Organizations are not paying enough attention to securing instant messenger (IM) services, with existing policies centering more on legal protection when information is leaked rather than safeguarding the corporate network against malware delivered via these services.
According to Jonathan Andresen, director of product marketing at Blue Coat Asia-Pacific, not many companies have policies on third-party IMs such as Windows Live Messenger and Google Chat as they usually adopt and deploy their own communication clients.
However, users rarely adopt the corporate-endorsed app, choosing to use their preferred IM clients such as Facebook Chat instead. As such, corporate policies are not able to control these applications and would negatively affect the overall IT security status of the organization, Andresen noted.
Another industry watcher, Kapil Raina, director of product management at Zscaler, added that when it comes to social applications such as IMs, many companies have general policies toward liability and legal protection. These policies, however, do not focus enough on safeguarding the tool from malware but more on preventing sensitive information from leaving the organization, he said.
"At the end of the day, the organization needs to protect the user and create appropriate policies--since the user has so many applications and platforms available for use," Raina said.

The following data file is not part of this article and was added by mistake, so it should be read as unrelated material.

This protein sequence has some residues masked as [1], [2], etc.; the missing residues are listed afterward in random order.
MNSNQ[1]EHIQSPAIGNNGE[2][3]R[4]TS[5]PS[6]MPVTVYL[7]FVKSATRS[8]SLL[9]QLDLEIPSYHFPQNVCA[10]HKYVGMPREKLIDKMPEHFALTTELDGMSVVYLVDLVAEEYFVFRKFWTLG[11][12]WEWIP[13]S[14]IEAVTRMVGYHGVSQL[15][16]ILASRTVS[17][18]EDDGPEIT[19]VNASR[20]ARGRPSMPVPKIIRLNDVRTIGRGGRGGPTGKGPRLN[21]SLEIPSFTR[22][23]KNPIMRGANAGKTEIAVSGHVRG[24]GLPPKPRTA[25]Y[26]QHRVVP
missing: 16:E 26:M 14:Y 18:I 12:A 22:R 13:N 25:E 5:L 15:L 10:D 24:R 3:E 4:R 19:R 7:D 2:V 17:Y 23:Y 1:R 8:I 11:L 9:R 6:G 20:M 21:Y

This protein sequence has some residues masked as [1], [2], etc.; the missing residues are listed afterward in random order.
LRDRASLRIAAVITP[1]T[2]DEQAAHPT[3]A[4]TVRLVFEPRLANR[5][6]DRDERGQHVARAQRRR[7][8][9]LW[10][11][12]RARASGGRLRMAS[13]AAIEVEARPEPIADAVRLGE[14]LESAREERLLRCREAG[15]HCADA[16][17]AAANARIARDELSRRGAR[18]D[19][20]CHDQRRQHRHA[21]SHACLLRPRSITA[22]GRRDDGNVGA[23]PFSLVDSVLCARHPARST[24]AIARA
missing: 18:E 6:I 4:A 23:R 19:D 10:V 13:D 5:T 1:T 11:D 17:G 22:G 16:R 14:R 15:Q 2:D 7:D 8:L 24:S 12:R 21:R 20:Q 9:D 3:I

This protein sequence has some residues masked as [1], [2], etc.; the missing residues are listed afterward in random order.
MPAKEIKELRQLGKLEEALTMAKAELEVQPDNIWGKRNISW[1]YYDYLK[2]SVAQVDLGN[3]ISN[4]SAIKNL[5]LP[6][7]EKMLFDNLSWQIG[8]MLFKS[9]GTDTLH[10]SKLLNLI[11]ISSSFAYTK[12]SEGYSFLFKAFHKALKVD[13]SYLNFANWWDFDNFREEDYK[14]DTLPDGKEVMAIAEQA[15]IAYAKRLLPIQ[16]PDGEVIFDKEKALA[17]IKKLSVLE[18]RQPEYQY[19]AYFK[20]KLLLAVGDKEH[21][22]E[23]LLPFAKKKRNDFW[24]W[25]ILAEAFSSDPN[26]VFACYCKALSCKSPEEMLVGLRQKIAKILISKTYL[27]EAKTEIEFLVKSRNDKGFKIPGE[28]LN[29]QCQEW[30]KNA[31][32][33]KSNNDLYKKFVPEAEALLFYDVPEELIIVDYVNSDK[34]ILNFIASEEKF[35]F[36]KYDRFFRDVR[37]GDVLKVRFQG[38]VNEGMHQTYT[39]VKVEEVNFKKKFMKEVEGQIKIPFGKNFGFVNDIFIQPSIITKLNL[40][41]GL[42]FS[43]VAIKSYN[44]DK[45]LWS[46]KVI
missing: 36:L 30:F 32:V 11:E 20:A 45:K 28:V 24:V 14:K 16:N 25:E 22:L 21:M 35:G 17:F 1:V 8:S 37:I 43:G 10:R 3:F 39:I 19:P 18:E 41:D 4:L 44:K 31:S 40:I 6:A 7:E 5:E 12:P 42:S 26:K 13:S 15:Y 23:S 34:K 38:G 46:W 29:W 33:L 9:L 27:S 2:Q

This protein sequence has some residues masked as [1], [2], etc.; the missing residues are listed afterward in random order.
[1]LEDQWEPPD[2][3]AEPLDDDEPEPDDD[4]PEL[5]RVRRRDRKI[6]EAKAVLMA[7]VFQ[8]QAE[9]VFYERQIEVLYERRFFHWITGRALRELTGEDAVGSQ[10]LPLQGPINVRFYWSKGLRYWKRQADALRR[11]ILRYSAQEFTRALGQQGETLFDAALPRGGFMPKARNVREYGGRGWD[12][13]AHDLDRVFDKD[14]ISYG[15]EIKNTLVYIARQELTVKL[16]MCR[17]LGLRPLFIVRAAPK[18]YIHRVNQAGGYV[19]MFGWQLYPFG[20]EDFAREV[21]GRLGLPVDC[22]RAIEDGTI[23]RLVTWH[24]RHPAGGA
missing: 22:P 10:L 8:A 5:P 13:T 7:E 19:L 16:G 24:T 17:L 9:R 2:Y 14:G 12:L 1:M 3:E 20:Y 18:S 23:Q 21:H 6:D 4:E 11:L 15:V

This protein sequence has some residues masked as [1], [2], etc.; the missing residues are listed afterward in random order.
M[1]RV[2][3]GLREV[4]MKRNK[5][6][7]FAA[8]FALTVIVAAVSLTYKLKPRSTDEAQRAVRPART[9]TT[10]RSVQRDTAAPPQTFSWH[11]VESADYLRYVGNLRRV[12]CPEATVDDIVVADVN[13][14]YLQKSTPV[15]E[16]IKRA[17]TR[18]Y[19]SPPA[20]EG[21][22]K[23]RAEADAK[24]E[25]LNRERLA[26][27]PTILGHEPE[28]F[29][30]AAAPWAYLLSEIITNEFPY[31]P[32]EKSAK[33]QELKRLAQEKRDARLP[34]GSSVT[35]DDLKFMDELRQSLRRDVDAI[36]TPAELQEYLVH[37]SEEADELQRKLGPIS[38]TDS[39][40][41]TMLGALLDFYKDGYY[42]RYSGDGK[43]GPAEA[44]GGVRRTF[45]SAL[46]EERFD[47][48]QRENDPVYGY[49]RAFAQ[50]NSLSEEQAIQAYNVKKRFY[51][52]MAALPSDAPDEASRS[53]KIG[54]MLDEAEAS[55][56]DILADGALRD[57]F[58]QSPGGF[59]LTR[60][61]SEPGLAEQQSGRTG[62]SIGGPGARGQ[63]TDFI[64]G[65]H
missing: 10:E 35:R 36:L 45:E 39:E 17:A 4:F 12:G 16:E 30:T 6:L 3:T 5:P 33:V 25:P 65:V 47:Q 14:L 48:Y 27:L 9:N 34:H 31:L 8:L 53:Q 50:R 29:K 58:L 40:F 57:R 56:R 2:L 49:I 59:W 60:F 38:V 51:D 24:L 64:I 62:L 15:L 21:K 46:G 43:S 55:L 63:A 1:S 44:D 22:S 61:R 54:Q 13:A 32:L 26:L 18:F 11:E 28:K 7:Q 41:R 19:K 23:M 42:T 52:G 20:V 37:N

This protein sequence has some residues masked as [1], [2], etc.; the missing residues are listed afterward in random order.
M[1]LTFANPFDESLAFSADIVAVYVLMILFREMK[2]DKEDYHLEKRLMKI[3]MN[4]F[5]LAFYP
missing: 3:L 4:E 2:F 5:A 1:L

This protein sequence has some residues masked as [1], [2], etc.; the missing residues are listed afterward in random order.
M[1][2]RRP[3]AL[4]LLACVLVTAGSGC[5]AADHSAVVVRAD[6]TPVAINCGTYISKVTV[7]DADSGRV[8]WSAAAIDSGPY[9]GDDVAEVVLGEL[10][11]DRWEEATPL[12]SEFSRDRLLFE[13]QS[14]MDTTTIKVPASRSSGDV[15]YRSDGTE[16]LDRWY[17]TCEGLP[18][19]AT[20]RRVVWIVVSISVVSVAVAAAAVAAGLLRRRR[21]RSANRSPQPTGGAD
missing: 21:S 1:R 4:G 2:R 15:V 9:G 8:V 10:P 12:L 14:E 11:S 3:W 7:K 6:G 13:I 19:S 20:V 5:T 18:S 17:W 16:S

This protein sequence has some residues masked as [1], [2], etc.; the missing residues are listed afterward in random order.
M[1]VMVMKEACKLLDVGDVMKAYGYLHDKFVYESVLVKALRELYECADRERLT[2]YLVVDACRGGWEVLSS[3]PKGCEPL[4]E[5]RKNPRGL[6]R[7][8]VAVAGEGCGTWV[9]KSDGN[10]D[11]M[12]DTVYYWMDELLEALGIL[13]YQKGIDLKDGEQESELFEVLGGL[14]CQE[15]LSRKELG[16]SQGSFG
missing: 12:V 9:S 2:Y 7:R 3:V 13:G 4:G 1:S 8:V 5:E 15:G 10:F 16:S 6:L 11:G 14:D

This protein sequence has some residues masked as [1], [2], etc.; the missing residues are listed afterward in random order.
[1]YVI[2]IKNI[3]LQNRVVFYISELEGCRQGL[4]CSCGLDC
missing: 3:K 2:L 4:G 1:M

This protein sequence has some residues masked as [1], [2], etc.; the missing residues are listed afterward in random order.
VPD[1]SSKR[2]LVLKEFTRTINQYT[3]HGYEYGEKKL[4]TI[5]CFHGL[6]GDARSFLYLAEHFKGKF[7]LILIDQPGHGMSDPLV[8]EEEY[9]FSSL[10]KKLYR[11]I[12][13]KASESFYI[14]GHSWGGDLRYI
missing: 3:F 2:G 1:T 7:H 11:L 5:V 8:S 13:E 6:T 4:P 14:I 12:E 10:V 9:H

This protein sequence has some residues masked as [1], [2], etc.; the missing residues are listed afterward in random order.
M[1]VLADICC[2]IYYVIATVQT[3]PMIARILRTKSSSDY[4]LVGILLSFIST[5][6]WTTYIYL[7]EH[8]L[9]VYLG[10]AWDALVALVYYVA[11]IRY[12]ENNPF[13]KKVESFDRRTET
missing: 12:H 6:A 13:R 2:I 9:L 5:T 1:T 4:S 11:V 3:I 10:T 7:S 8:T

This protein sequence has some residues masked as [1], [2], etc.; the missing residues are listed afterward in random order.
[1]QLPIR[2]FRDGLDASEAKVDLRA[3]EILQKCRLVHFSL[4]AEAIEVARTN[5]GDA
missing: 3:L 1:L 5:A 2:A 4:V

It's not the lack of corporate security policies for IMs that undermines companies, either. Andresen said corporations tend to underestimate IMs as a conduit for malware, not knowing cybercriminals adopt a similar strategy in attacking social networking sites whereby a hacked user account is used to build trust.
"The trust model is a very powerful tool in cybercrime and garners great success, which makes instant messengers an impactful security threat to enterprises," he stated.
The analysts' comments come after a number of Yahoo Mail accounts, which are linked to its IM tool, were compromised in January this year. Cybercriminals exploited a flaw in the company's YDN blog page to sent a malicious URL link to unsuspecting victims' inboxes, as well as DOM-based, cross-site scripting (XSS) vulnerabilities exploitable in all major Web browsers, according to The Next Web.
One such company affected by this hack was Telecom New Zealand, who used Yahoo Xtra e-mail services and found 1,500 accounts compromised in February.
To mitigate such threats, organizations should update their corporate policies to include Web security tools such as URL filtering, Andresen noted.
With instant messengers, many attacks are triggered with a URL which starts a "bait" process by bringing users to an infected site, he explained. These Web solutions will not only scan these URLs but also analyze all content and outgoing traffic associated with it, he added.